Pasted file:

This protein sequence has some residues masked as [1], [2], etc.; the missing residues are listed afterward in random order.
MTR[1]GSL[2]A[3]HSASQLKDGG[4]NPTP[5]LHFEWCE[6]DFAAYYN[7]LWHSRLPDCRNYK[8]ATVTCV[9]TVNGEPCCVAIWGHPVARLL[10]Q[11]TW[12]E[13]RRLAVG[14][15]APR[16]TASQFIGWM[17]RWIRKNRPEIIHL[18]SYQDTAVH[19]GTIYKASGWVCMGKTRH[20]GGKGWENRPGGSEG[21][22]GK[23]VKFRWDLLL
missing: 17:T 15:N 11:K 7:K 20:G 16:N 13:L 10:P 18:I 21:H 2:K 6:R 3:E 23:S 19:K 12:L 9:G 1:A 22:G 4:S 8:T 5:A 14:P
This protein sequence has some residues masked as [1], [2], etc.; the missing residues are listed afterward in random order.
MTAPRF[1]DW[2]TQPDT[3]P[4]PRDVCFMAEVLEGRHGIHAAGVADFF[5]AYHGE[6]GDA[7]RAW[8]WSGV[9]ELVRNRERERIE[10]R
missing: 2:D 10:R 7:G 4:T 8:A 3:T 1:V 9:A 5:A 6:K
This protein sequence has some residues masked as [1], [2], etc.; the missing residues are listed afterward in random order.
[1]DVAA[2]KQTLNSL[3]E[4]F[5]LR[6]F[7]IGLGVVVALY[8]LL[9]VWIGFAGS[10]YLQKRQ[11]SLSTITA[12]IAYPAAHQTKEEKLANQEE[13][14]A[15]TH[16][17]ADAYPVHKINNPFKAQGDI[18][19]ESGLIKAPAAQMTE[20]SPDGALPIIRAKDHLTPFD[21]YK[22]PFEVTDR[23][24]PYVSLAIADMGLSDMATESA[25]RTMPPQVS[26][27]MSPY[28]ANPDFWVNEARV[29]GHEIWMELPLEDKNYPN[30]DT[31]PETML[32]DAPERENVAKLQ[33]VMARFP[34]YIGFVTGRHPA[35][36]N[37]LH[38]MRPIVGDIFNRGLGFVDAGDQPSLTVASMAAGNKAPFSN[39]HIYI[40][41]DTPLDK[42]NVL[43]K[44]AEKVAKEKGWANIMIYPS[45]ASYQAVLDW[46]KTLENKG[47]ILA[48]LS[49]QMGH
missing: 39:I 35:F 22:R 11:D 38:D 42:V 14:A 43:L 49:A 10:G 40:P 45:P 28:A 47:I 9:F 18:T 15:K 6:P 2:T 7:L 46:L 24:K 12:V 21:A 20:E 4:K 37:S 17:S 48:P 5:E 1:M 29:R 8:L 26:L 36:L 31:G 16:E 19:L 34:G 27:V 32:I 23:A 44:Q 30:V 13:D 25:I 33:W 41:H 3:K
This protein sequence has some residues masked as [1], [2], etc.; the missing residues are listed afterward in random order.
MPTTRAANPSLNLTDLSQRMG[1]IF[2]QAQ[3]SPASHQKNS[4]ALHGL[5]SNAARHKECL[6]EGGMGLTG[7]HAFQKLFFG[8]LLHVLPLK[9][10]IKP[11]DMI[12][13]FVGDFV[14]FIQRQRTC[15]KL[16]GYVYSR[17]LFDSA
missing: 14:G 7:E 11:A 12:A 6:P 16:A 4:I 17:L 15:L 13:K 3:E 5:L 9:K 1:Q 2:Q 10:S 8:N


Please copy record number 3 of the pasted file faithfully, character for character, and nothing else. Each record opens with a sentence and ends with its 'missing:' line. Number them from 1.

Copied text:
This protein sequence has some residues masked as [1], [2], etc.; the missing residues are listed afterward in random order.
[1]DVAA[2]KQTLNSL[3]E[4]F[5]LR[6]F[7]IGLGVVVALY[8]LL[9]VWIGFAGS[10]YLQKRQ[11]SLSTITA[12]IAYPAAHQTKEEKLANQEE[13][14]A[15]TH[16][17]ADAYPVHKINNPFKAQGDI[18][19]ESGLIKAPAAQMTE[20]SPDGALPIIRAKDHLTPFD[21]YK[22]PFEVTDR[23][24]PYVSLAIADMGLSDMATESA[25]RTMPPQVS[26][27]MSPY[28]ANPDFWVNEARV[29]GHEIWMELPLEDKNYPN[30]DT[31]PETML[32]DAPERENVAKLQ[33]VMARFP[34]YIGFVTGRHPA[35][36]N[37]LH[38]MRPIVGDIFNRGLGFVDAGDQPSLTVASMAAGNKAPFSN[39]HIYI[40][41]DTPLDK[42]NVL[43]K[44]AEKVAKEKGWANIMIYPS[45]ASYQAVLDW[46]KTLENKG[47]ILA[48]LS[49]QMGH
missing: 39:I 35:F 22:R 11:D 38:D 42:V 14:A 43:L 49:A 10:G 40:P 45:P 28:A 47:I 9:F 18:T 15:K 6:P 2:T 7:L 46:L 24:K 12:V 21:A 20:E 4:K 37:S 17:S 48:P 5:E 1:M 29:R 8:L 26:L 36:L 31:G 16:E 19:L 34:G 27:V 32:I 23:A 44:Q 30:V 13:D 25:I 33:W 41:H 3:K